To a Monday in Spring!

We went to a memorial service last last week for a friend’s elderly Mother who had passed away. Our friend is very dear to us all and especially to the girls, so we took them along to pay their respects. They haven’t been to many memorials or funerals before, we are very lucky to have both parents on both sides alive and well with some extra Grandparents thrown in for good measure from remarriages. You could say we have an outrageous display on Grandparents for the girls to be spoilt and loved by.

There were lots of questions and big eyes (from Harper mostly) as she took it all in. They listened to the beautiful music and words of memories and stories from a long life filled with wonderful tales. Got me thinking about what’s to come for us down the track…illness and death and sadness and loss that befalls us and just how precious life is. Earlier in the week I watched Anh Do’s wonderful show on the ABC where he paints celebrities portraits and he painted Dr Charlie Teo as he sat and shared amazing stories of lives he has saved and plenty that he has lost. His one message that struck me at the end was just how precious life is. Precious. How it can be here one moment, changed irrevocably the next or even gone. How we must not waste time being angry, or wasting our dreams or goals that we must remember that preciousness.

A moment of reflection in a service was a timely reminder for me last week.

I wonder what I’ll do this coming week, small or otherwise that will remind me to stop and take in the preciousness of life. Maybe I’ll sit in the sunshine and close my eyes and marvel at how good it feels to have warm sun on your face. Or I’ll go for a walk and feel my legs move my body and be grateful to my body for being healthy and strong and able. Maybe I’ll tell someone I love just how much they mean to me.

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Are you missing someone you love who you have lost? A month or so ago I was at another funeral of someone much younger who left behind a family desperately missing her now. I was talking to another friend last week who had to farewell a friend lost even younger to cancer leaving behind young kids who need their Mum. At this funeral they had a reading of a poem I’d never heard before, that keeps popping into my head that I wanted to share with you guys.

Parable of Immortality by Henry Van Dyke

I am standing upon the seashore.
A ship at my side spreads her white sails to the morning breeze
and starts for the blue ocean.
She is an object of beauty and strength,
and I stand and watch until at last she hangs
like a speck of white cloud
just where the sea and sky come down to mingle with each other.
Then someone at my side says,
” There she goes! ”
Gone where?
Gone from my sight . . . that is all.
She is just as large in mast and hull and spar
as she was when she left my side
and just as able to bear her load of living freight
to the place of destination.
Her diminished size is in me, not in her.
And just at the moment
when someone at my side says,
” There she goes! ”
there are other eyes watching her coming . . .
and other voices ready to take up the glad shout . . .
” Here she comes! ”

I’m not sure what this rambling post means or wants to say, or even if it’s just a little depressing on a gorgeous Sunday afternoon, but I suppose I wanted to remind you guys of that preciousness that we can forget when we spend so much time being busy. Just living our normal lives. Our precious, mundane weeks that those that are gone would give anything for, and that for those that are left behind would do anything to have again with those gone.

So instead of thinking Monday. I’m going to think MONDAY. A Monday in Spring, what a glorious thing!

And I’m going to think about things that I am wasting that precious time worrying about, or being cranky about. What does it really matter? That annoying person…that silly thing I’m holding onto. Time to let the stuff that doesn’t matter…go…

I hope you guys have a good week, and that you can hold onto that preciousness, even just for a moment. And I hope that any of you hurting in your loss, or going through tough times, that you can remember a precious moment with your loved one, and be glad that you had it x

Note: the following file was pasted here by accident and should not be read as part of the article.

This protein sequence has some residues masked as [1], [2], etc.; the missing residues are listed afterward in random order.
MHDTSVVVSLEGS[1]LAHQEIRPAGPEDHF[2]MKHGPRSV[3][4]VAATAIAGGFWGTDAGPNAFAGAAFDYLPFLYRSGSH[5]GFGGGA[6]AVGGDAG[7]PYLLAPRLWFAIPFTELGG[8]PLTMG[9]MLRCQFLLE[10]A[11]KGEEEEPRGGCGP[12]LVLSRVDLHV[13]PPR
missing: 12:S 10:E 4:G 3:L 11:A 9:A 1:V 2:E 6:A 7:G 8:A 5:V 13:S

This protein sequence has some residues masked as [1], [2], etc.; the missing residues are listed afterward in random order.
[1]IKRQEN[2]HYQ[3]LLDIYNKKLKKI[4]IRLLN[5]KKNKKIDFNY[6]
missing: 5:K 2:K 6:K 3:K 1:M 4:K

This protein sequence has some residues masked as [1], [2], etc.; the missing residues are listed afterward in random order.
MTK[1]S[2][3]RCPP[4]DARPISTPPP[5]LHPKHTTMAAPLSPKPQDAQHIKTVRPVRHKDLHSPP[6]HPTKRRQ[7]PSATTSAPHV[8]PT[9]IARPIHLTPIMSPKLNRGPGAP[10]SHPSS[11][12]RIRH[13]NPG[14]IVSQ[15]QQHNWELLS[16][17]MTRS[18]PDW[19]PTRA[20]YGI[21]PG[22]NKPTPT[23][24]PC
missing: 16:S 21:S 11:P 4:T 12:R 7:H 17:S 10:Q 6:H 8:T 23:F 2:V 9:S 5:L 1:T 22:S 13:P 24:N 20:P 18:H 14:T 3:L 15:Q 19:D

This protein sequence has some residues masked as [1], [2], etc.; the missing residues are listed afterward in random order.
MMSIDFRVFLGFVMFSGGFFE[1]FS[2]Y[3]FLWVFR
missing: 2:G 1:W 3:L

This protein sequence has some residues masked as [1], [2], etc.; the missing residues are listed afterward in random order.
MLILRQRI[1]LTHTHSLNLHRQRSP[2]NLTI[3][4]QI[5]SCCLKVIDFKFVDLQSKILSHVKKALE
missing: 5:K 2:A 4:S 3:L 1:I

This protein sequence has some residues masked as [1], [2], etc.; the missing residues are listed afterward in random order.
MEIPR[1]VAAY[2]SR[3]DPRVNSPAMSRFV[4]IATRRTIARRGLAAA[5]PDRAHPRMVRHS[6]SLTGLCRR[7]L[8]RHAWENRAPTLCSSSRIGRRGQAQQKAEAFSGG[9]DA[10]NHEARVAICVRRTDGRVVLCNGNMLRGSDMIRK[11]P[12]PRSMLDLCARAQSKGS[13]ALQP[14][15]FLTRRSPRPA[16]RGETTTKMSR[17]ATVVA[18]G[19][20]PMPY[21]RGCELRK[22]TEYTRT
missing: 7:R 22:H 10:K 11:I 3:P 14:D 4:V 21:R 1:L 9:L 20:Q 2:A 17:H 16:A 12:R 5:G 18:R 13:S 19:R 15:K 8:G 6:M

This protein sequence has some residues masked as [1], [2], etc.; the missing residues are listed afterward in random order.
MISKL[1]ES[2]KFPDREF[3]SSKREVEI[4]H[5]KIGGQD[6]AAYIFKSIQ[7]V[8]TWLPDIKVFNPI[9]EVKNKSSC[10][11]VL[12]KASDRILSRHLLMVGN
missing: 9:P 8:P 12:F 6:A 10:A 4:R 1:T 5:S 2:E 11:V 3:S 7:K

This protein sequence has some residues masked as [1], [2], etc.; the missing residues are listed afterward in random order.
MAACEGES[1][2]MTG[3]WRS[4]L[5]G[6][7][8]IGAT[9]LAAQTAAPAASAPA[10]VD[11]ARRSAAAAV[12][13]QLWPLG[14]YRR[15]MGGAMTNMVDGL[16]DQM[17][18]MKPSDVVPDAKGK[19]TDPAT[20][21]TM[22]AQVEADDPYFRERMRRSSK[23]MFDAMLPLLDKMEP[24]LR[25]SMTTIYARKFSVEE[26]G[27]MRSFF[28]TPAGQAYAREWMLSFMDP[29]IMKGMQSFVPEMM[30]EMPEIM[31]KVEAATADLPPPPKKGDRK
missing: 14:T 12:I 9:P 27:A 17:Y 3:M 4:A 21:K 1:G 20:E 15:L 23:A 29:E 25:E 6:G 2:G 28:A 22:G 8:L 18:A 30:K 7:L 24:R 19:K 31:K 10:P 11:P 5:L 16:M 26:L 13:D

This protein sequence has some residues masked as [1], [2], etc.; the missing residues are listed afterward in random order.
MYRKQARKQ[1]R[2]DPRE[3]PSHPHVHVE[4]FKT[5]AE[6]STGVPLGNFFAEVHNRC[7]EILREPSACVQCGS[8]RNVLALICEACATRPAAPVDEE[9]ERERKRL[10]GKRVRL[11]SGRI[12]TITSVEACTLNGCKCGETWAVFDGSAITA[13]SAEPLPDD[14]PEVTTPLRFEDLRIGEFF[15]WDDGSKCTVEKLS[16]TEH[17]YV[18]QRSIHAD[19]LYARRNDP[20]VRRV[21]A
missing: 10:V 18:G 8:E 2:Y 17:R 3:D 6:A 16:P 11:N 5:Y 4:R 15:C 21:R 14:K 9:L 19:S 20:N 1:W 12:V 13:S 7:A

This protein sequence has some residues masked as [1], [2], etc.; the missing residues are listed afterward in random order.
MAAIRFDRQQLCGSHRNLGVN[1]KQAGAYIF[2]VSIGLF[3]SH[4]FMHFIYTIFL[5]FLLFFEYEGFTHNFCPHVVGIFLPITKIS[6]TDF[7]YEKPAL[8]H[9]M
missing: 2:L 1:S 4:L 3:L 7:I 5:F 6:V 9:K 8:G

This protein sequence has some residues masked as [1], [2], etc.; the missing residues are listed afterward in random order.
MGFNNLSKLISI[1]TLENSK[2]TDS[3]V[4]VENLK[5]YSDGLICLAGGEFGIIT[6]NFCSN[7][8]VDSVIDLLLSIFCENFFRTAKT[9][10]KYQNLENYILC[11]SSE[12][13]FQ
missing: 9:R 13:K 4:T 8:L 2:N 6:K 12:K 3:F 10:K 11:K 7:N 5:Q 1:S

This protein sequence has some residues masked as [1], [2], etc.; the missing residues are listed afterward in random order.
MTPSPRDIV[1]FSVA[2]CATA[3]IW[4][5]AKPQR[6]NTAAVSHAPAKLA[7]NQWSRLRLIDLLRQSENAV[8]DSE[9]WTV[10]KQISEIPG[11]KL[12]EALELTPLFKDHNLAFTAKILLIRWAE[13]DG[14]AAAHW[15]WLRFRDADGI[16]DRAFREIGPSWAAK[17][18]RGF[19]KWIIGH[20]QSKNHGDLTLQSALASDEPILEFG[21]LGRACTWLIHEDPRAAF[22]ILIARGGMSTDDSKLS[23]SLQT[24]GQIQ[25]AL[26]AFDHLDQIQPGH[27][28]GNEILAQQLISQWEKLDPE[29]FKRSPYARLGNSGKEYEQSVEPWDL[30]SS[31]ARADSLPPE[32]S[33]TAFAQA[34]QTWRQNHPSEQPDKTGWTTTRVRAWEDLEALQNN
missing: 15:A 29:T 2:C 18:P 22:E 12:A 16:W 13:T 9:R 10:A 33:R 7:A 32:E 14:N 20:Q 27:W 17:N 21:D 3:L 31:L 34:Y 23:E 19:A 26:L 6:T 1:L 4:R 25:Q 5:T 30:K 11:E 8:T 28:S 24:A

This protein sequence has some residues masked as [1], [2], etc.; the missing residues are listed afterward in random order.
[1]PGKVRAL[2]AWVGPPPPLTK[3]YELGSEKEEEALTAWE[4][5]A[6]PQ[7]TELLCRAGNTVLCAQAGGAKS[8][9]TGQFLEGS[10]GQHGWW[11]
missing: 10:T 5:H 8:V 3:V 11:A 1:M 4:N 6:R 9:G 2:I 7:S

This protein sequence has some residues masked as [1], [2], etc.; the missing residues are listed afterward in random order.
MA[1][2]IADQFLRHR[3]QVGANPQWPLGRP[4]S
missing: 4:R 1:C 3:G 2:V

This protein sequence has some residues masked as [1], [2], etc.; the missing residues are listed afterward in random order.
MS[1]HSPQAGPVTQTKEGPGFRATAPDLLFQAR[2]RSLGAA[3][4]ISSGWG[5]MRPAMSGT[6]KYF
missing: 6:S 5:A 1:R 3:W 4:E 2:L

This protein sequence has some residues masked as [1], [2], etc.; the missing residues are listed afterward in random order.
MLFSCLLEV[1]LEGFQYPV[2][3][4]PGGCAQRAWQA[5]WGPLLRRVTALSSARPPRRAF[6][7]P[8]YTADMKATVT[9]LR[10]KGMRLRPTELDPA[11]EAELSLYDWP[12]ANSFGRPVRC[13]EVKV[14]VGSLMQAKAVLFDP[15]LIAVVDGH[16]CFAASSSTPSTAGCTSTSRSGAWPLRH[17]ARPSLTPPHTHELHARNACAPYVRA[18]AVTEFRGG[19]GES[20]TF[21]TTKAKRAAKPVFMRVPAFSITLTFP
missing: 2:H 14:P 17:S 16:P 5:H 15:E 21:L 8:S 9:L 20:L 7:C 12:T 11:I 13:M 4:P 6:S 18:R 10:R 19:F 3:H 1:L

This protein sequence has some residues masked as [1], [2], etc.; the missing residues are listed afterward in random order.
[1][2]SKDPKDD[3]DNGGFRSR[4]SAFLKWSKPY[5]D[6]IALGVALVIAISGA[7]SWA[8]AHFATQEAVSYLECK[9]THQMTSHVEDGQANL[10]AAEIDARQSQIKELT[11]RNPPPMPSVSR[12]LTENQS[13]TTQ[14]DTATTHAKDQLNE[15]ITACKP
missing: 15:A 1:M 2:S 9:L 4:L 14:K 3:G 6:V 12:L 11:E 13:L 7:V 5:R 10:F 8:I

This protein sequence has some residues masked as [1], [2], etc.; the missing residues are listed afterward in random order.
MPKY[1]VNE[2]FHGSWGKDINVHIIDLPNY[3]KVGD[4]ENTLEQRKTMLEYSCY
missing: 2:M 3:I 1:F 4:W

Comments

  1. I always thought that I lived in the moment, I didn’t waste a minute and knew what was important to me and then 2 years ago my daughter was diagnosed with an inoperable brain tumour.
    Everyday really is a blessing and the mundane should be appreciated.
    We (my husband, myself, 5 children and my eldest sons girlfriend) are off to Europe for 6 weeks in November, a trip which some (including me some days) might say we don’t have the money or the time to take.
    There is nothing more precious than family and time spent together.

    • Oh Catherine, I’m so sorry to hear about your daughter. Travel away I say…I’d pack up and do it constantly if I could. I hope you create some wonderful memories and lots of special family time x

  2. Thanks Beth. It’s hard when you get caught up in the mundane of life to remember to take stock of the good things.

    I have a beautiful friend who has been fighting ovarian cancer for 3 years and who 3 weeks ago suffered a massive stroke, is unable to talk and is paralysed down one side. She has three kids under 9. She’s not in a state where she can see visitors other than immediate family so I feel like I’m already grieving for her and the inevitability of the situation, which isn’t fair to either of us.

    Anyway… Life is really shit sometimes and sometimes it’s awesome. Swings and roundabouts.

  3. We have just spent the last 6 weeks packing up my Fiancé’s Great Aunts house. She is more like a grandmother though. 86 years of collecting, inheriting and just living, was a VERY time consuming, confronting and depressing task. She is heartbroken that she had to sell her beautiful home and I have to admit I’m heartbroken for her.
    It has made me very aware of how much ‘stuff’ we have. Spring school holidays will be spent decluttering that’s for sure.
    It does make you stop, think and appreciate what you have and good health.

  4. I read and loved this recently, and it sprang to mind reading your post too…

    “Normal day, let me be aware of the treasure you are. Let me learn from you, love you, bless you before you depart. Let me not pass you by in quest of some rare and perfect tomorrow. Let me hold you while I may, for it may not always be so. One day I shall dig my nails into the earth, or bury my face in the pillow, or stretch myself taut, or raise my hands to the sky and want, more than all the world, your return.” – Mary Jean Irion